The industrial history of Glomfjord stands in sharp contrast to the coastal and Sami cultures of Northern Norway. Glomfjord enjoyed great prosperity in its boom years, but it also suffered some terrible depressions.
Glomfjord is all about water – water in huge quantities. Water from the melting of the Svartisen glacier through the Fykanfossen waterfall ensures a regular supply of water that can be used to drive turbines and generate electricity. All this meant that just after the turn of the century, Glomfjord went from being an area containing a few farms to one of Northern Norway’s most productive industrial towns.
Industrial boom came in the early 20th Century
Industry first came to Glomfjord in 1912, in the form of a Swedish-built zinc smelting plant. At that time, it was difficult to transport electricity, so industries that required power had to be built beside their power source. In 1921, the bottom fell out of the zinc market, and the first of many crises hit Glomfjord. However, in 1926, a British-backed aluminium plant opened up, and this operated until 1942, when it was destroyed in an Allied sabotage operation.
Practical information about Glomfjord
Glomfjord is located south of Bodø and north of Mo I Rana in Nordland county. It is best to drive there as it is located on the main road through Nordland the Fv17 route.
The Visit Meloy webpage has all you need to know about the regions attractions and activities.
Norsk Hydro gave Glomfjord its best years
In 1947, Norsk Hydro then started producing artificial fertiliser as part of the reconstruction work that followed the Second World War. In the 1950s, the plants were gradually expanded. The classic industrial community of Glomfjord enjoyed its best years in the 1960s and 70s, with a workforce of up to 700 people. In the 1980s, the fertiliser factory became gradually less profitable, and after 1992, the plant was downsized and made more efficient. Glomfjord then went through a transitional period, during which new industries were established.
Yara is the biggest industrial company today
In 2004, Norsk Hydro underwent a restructure, in which its fertiliser division became the independent industrial enterprise of Yara, even losing its Hydro name. From 2008 to 2010, Glomfjord experienced a sudden boom, producing solar panels, but just as rapidly, the industry took a blow, when in 2011 it was priced out of the market by solar panels from China. Yet again, Glomfjord is a community coping with change, but Yara is still the biggest industrial company there.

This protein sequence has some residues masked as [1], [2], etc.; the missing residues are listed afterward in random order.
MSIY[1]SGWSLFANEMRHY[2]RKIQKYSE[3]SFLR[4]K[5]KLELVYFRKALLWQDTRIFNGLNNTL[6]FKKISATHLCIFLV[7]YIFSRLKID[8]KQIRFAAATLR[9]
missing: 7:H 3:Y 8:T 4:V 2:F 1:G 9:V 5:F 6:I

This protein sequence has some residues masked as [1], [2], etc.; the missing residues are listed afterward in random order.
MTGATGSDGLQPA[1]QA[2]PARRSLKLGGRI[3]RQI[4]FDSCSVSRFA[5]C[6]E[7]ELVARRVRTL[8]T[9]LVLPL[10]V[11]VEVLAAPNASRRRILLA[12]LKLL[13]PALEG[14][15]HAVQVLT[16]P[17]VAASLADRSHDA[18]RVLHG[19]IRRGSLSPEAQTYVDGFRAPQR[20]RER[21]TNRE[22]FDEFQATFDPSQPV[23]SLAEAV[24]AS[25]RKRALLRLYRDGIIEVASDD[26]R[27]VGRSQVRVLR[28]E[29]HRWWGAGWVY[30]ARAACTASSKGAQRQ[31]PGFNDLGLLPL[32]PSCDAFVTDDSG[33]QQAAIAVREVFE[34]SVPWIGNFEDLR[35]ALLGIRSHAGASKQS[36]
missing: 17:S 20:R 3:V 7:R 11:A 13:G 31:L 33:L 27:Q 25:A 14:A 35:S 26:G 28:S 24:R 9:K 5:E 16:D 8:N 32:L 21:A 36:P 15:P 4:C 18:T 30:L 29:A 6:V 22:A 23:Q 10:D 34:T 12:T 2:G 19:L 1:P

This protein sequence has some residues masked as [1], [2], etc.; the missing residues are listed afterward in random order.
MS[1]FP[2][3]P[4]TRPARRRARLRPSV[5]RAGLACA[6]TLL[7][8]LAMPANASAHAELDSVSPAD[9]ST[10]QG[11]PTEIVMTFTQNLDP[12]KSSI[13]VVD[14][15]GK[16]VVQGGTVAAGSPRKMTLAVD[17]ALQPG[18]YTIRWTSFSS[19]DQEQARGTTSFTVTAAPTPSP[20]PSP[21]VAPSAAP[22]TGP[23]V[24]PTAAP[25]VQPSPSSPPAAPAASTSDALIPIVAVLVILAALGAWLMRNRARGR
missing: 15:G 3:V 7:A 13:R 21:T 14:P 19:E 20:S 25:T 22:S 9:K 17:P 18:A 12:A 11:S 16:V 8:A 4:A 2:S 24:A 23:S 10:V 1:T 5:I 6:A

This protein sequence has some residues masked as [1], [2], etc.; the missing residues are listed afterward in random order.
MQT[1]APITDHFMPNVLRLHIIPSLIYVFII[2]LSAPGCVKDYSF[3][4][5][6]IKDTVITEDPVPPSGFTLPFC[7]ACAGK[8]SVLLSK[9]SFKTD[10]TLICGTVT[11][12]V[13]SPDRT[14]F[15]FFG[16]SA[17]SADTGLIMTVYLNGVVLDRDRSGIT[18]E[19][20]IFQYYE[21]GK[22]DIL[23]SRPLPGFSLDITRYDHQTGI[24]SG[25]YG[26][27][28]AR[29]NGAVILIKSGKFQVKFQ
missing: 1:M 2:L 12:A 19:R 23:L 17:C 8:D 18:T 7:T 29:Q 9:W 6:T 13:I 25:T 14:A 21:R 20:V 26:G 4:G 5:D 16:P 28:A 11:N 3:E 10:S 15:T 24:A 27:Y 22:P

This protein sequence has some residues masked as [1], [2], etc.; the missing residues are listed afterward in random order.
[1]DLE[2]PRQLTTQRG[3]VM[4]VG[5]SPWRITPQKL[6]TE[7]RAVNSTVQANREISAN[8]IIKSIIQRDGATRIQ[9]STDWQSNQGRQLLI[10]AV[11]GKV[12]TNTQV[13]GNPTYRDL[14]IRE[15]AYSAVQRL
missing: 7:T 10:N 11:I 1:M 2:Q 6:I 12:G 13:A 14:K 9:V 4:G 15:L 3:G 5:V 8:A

Father Hydro provided for Glomfjord for decades
In the 1960s and 70s, the influence of ‘Father Hydro’ reached far and wide in the Glomfjord community. Hydro built houses, supplied electricity at hugely reduced prices, provided water and maintained roads and parks. A special welfare fund paid for the chairlift up the mountain, so that people could go up there to ski in the sunshine, while Glomfjord lay in its winter shade; it also paid for tennis courts, football pitches and a swimming pool, and provided funding for teams and societies. Norsk Hydro took care of its people from the cradle to the grave. It was not until 1982 that Meløy municipality took assumed responsibility for the people of Glomfjord.
Yara Industrial Museum lays out Glomfjord’s industrial history
The Yara Industrial Museum in the old Bergenehuset building in Glomfjord is a fascinating collection of artefacts from the various periods of Glomfjord’s industrial history. The aluminium plant from the interwar years had its own blacksmith and made its own tools, while Norsk Hydro had its own instrument workshop and produced many of the instruments it used in production. To get the most out of the museum, you should go on a guided tour with one of the retired Glomfjord fertiliser workers, who will give you a glimpse into a period which, before our modern era of fiercely competitive industry, seems like a protected paradise.
Fykan Power Station was designed by Olaf Nordhagen
South of Glomfjord, in the shadow of huge mountains, lies Fykan Power Station, a grand and impressive building designed by Olaf Nordhagen. It was built in the Neo-Romantic style, typical of the first industrialisation period in Norway, before steel and concrete began to dominate. In front of the main entrance is the monument to Operation Musketoon, a daring Allied raid which put the power station and thereby aluminium production out of operation in 1942.
There were great plans for Glomfjord that only partially materialised
The original location planned for the urban community of Glomfjord was on the sunny southern slopes running down to the fjord, with a tram connection that would transport the workers to the plant. A city plan was drawn up for an orderly town. The tram line was never built, but at Jæra there is a cluster of housing for workers, painted in bright colours and with typically pre-war high hipped roofs, and also an imposing residence that was used to entertain visitors.
Glomfjord is worth a visit
Glomfjord lies at the inner end of a fjord, in the shadow of high mountains. Motorists can visit the industrial museum in the Bergenehuset building, which is run by retired workers. On the way down to the national road, it’s a good idea to make a detour in towards Jæra, with its workers’ housing and grand residence building. The Fykan Power Station is on county road Fv17 a few kilometres further south, and is visible from Jæra.